Juwan Staten knew why WVU head coach Bob Huggins was frustrated in the 2012-13 season.
The guard was in his first season in a Mountaineer uniform after transferring from Dayton, Ohio. He confessed he spent the bulk of the year just trying to figure things out and was lost on the court. Fast forward to this year and Staten is the catalyst to a West Virginia backcourt that (for right now, anyway) can’t be stopped.
Staten, along with fellow guard Eron Harris, have combined to average 42.7 points per game in West Virginia’s three contests. Last Sunday’s 96-83 victory over Duquesne could have been a delightful preview as to what to expect from the duo this season.
Both Harris and Staten recorded a career-high in points with 33 and 28, respectively. Staten went 7-for-11 from the field and Harris hit six 3-pointers. The emergence of offense is welcomed, but these two have contributed more than just points on the scoreboard.
Staten is second on the team in rebounding with almost six per game, despite standing a mere 6 foot 1. The senior guard also dished out more than seven assists in the team’s first three games. The do-it-all leader of a team with so many newcomers has already proven himself to be a valuable resource.
It seems a game or practice doesn’t go by that Huggins hasn’t praised Staten. He routinely refers to him as “a leader” and calls his performances “terrific.” In truth, Huggins and the Mountaineers need Staten as well as sophomores Harris and Terry Henderson big time.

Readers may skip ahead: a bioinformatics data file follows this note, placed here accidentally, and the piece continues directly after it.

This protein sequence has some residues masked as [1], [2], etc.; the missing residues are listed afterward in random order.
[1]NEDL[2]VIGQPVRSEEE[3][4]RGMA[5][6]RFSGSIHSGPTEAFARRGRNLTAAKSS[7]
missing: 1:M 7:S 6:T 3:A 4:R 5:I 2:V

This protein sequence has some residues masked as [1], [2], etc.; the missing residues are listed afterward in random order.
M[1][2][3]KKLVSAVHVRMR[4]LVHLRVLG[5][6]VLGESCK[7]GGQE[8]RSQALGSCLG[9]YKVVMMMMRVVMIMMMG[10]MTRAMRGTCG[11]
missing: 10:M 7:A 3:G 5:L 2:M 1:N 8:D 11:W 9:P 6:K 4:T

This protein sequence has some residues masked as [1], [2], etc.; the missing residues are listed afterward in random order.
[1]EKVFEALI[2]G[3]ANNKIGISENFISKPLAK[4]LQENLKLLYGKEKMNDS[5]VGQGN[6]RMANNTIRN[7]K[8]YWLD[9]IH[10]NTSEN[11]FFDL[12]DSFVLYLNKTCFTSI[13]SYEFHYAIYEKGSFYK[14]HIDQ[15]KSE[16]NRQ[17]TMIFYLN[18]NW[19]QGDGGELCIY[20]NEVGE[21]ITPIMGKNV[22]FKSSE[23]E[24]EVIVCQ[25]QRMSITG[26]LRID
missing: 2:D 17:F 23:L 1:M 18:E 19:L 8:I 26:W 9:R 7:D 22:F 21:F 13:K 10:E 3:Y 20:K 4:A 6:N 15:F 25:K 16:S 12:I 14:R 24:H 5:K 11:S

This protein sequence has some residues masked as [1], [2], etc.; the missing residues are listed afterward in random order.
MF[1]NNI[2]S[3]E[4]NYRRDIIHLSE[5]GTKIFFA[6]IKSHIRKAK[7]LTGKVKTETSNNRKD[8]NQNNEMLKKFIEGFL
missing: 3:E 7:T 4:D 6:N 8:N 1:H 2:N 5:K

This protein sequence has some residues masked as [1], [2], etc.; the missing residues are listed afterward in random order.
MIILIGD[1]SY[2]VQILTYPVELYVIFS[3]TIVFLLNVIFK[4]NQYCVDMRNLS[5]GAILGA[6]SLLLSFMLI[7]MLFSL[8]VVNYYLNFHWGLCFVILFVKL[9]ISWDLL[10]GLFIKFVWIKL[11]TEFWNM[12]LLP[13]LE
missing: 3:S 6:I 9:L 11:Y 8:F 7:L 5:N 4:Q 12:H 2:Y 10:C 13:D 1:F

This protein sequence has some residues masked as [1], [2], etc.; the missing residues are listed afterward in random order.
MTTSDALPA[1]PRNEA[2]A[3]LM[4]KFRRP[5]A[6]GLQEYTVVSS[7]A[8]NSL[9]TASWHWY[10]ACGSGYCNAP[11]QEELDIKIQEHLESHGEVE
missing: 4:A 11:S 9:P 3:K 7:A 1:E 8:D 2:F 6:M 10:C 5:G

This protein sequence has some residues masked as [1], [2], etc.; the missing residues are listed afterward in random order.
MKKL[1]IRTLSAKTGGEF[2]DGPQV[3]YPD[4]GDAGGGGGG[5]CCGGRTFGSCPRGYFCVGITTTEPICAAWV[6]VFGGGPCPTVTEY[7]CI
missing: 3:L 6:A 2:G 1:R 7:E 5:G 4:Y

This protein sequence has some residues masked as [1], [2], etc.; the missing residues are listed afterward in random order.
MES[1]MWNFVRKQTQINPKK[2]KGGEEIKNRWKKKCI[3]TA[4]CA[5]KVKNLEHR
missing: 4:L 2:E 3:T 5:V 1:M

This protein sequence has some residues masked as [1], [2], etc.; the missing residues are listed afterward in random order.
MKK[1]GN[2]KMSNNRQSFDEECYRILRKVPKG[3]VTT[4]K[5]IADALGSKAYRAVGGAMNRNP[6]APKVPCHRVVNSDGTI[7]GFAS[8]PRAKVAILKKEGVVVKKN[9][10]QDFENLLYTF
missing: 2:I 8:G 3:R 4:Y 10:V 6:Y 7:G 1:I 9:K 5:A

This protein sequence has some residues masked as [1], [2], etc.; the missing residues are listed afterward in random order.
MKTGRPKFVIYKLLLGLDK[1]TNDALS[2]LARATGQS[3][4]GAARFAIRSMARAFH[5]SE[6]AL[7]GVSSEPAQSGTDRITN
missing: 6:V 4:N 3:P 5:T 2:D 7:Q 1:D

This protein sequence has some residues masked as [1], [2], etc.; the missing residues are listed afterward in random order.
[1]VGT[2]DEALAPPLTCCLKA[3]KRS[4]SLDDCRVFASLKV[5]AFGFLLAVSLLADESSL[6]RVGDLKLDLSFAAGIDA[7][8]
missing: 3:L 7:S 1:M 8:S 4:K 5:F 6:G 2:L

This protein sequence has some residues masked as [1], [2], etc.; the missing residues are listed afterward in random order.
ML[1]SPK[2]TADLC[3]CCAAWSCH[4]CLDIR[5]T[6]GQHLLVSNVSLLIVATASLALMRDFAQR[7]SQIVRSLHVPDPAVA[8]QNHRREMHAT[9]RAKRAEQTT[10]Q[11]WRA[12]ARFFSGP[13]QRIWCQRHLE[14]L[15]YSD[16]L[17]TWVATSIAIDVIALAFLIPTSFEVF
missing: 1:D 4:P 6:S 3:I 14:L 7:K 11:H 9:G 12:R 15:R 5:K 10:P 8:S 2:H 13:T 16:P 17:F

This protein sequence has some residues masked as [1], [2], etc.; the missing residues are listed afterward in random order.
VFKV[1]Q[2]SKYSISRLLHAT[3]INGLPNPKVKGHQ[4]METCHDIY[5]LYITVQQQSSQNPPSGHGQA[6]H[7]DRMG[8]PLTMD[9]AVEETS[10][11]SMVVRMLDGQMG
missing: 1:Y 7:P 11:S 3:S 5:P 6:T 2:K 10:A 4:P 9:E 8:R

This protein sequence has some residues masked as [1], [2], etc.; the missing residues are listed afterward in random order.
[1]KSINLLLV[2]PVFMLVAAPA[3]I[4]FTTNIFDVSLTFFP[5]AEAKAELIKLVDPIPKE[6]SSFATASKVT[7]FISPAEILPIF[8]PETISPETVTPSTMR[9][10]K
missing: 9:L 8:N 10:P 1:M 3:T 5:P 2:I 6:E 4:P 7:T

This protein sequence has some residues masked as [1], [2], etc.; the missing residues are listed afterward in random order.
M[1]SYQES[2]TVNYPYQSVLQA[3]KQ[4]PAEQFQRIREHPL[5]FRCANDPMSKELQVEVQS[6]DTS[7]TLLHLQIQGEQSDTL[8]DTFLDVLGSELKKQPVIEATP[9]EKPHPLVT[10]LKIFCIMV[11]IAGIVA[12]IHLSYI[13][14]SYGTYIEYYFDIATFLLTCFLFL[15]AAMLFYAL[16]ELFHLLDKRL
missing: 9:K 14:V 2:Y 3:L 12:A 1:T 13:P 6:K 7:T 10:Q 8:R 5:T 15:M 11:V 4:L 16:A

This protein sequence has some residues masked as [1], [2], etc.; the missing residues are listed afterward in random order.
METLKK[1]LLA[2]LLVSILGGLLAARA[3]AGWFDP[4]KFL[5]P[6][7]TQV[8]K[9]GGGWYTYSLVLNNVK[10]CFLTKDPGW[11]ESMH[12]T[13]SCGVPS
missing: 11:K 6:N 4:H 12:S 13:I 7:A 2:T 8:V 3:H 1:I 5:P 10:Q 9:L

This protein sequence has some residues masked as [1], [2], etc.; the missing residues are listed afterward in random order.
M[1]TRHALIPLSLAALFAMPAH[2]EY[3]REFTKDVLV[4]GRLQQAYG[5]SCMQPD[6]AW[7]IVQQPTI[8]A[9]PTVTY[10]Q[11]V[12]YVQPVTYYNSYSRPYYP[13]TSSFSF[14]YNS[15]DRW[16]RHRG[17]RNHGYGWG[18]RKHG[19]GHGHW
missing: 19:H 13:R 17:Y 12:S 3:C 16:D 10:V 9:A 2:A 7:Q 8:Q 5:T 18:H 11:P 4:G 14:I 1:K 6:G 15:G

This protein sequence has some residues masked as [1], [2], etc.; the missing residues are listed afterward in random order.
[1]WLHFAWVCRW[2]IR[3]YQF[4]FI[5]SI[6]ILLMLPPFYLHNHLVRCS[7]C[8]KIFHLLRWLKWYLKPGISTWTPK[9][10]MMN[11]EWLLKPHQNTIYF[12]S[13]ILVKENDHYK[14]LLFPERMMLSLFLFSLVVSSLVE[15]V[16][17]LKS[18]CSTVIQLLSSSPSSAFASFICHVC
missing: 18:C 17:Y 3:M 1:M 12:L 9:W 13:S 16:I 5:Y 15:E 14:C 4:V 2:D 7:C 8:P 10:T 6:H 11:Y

In WVU’s two wins this season, Staten and Harris have worked together to shoot 59 and 63 percent. They are a combined 32-of-52 shots made. In the Mountaineers’ loss to Virginia Tech last week, the two shot just 24 percent and scored a total of just 26 points. Of course, three games is a small sample size, but the results are pretty clear.
Remember, help will be on its way. Henderson and veteran guard Gary Browne have both been hampered by injuries early into this season. It appears Henderson’s health has really improved, which is good news for the high-scoring backcourt.
It’s asking an awful lot of Staten and Harris to continue their hot start, especially when the entire roster isn’t in place yet. However, they have to lead the way and continue to shoot the ball well.
WVU’s defense and rebounding has been suspect, at best, early on. Perhaps the only way to stay in games is to outscore teams (much to Huggins’ displeasure).
One thing is for sure, though. These talented guards have made trips to the WVU Coliseum fun again.
All we can do is sit back and watch these guys score.